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Biosci Rep. 2017 Apr 20;37(2). pii: BSR20160547. doi: 10.1042/BSR20160547. Print 2017 Apr 30.

Methods used to study the oligomeric structure of G-protein-coupled receptors.

Author information

1
Faculty of Environmental Science and Engineering, Faculty of Life Science and Technology, Kunming University of Science and Technology, Kunming 650500, Yunnan, China.
2
First People's Hospital of Yunnan Province, Kunming, Yunnan, China.
3
Molecular Pharmacology Group, Institute of Molecular, Cell and Systems Biology, College of Medical, Veterinary and Life Sciences, University of Glasgow, Glasgow G12 8QQ, Scotland, U.K.
4
Faculty of Environmental Science and Engineering, Faculty of Life Science and Technology, Kunming University of Science and Technology, Kunming 650500, Yunnan, China tianruixu@kmust.edu.cn.

Abstract

G-protein-coupled receptors (GPCRs), which constitute the largest family of cell surface receptors, were originally thought to function as monomers, but are now recognized as being able to act in a wide range of oligomeric states and indeed, it is known that the oligomerization state of a GPCR can modulate its pharmacology and function. A number of experimental techniques have been devised to study GPCR oligomerization including those based upon traditional biochemistry such as blue-native PAGE (BN-PAGE), co-immunoprecipitation (Co-IP) and protein-fragment complementation assays (PCAs), those based upon resonance energy transfer, FRET, time-resolved FRET (TR-FRET), FRET spectrometry and bioluminescence resonance energy transfer (BRET). Those based upon microscopy such as FRAP, total internal reflection fluorescence microscopy (TIRFM), spatial intensity distribution analysis (SpIDA) and various single molecule imaging techniques. Finally with the solution of a growing number of crystal structures, X-ray crystallography must be acknowledged as an important source of discovery in this field. A different, but in many ways complementary approach to the use of more traditional experimental techniques, are those involving computational methods that possess obvious merit in the study of the dynamics of oligomer formation and function. Here, we summarize the latest developments that have been made in the methods used to study GPCR oligomerization and give an overview of their application.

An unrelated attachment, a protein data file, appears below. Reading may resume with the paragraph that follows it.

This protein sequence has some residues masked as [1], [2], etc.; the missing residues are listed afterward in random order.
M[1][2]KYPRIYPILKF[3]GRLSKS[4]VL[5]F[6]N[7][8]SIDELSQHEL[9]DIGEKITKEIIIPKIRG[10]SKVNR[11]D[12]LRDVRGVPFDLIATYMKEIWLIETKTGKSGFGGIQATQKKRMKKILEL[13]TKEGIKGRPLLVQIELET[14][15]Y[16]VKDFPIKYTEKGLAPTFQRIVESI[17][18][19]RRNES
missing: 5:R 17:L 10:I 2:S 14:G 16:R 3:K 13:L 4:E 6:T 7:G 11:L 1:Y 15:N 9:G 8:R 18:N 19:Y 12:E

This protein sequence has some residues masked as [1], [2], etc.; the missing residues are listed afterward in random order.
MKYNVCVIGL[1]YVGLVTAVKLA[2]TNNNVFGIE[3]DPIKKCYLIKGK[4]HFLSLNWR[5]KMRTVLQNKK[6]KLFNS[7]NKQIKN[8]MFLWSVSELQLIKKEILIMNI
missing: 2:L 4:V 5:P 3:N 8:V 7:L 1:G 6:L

KEYWORDS:

FRET technology; GPCR; computational methods; oligomerization

PMID:
28062602
PMCID:
PMC5398257
DOI:
10.1042/BSR20160547
[Indexed for MEDLINE]
Free PMC Article

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